Today in “Hidden” History

Today in “Hidden” History is a daily listing of important but little-known events illustrating the range of innovators, contributors, or incidents excluded from formal history lessons or common knowledge. Hidden history is intended not as an exhaustive review, but merely as an illustration of how popular narratives "hide" many matters of fundamental importance. Bookmark this page and check daily to quickly expand your knowledge. Suggest entries for Today in “Hidden” History by clicking the Contact Us link. Entries for April 22:

1526The first revolt of enslaved Africans in what is now the United States occurs in what is now South Carolina or Georgia. Although 1619 marks the start of continuous enslavement of Africans on the land of the present-day United States, the first attempt to enslave Africans within this land occurred 93 years earlier when Spanish explorers brought 100 slaves with them to the doomed settlement settlement of San Miguel de Gualdape (also referred to as "Tiera De Ayllon" or the "Land of Ayllon") in what is now South Carolina or Georgia. Within weeks of their arrival, those enslaved Africans revolted. Then they vanished. Thus the first enslaved Africans in America were also the first to revolt, initiating a pattern for numerous and regular revolts by enslaved Africans in America over the next 3 1/2 centuries, wholly contrary to the white supremacist narrative that Africans were only suited for chattel servitude and incapable of freedom. Learn more.
1987In an ignoble decision that remains the law of the land in the United States today and that should go down in history as morally akin to the Dred Scott Decision, the US Supreme Court rules 5-4 in McClesky v. Kemp that proven racial disparities are "an inevitable part of our criminal justice system" and NOT grounds for rejecting a conviction or death sentence, unless it can be shown that the demonstrated and proven bias is also proven to have occurred intentionally. In dissent, Justice William Brennan wrote that the majority was motivated to deny relief by a "fear of too much justice." In dissent, Justice William Brennan wrote that the majority was motivated to deny relief by a "fear of too much justice." The U.S. has executed more than 1,200 people since 1987, including Warren McCleskey (the petitioner) who died in the electric chair on September 26, 1991. Learn more.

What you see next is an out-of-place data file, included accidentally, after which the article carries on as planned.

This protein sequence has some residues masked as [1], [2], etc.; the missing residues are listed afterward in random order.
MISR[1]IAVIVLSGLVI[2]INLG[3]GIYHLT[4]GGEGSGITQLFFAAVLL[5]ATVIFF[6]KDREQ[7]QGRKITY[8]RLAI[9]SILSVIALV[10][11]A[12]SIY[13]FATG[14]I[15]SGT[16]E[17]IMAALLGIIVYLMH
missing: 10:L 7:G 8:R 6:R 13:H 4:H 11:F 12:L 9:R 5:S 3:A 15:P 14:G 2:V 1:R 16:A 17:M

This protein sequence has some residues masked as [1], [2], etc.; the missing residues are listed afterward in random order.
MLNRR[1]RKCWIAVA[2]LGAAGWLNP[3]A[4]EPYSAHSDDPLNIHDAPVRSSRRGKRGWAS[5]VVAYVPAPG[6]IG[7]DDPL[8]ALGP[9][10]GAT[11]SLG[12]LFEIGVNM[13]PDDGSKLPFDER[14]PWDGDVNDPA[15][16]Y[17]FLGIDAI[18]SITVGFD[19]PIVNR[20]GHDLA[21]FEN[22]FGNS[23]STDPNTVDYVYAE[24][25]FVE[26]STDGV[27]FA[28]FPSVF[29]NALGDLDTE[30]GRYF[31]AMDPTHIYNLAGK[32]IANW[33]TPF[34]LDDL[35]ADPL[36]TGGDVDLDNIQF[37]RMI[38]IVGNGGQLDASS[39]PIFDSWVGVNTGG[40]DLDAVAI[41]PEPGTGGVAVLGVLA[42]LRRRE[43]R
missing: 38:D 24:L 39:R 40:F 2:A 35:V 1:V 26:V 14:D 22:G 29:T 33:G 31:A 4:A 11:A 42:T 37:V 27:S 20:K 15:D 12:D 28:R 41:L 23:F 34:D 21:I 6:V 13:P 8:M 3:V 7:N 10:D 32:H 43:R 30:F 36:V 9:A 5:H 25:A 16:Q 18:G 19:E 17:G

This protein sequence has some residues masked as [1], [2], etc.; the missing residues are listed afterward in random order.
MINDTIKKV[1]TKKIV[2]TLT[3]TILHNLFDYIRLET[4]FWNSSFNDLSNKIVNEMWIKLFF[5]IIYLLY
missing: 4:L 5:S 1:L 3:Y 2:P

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Author Talk w/ Marc Lamont Hill and Todd Brewster

May 24, 2022 @ 7:00 pm 8:30 pm EDT

Click Here to Register for this Event at Ridgefield Library

Todd Brewster and Marc Lamont Hill talk about their new book, Seen and Unseen: Technology, Social Media, and the Fight for Racial JusticeMr. Hill will be joining by Zoom and Mr. Brewster will be in person. read more

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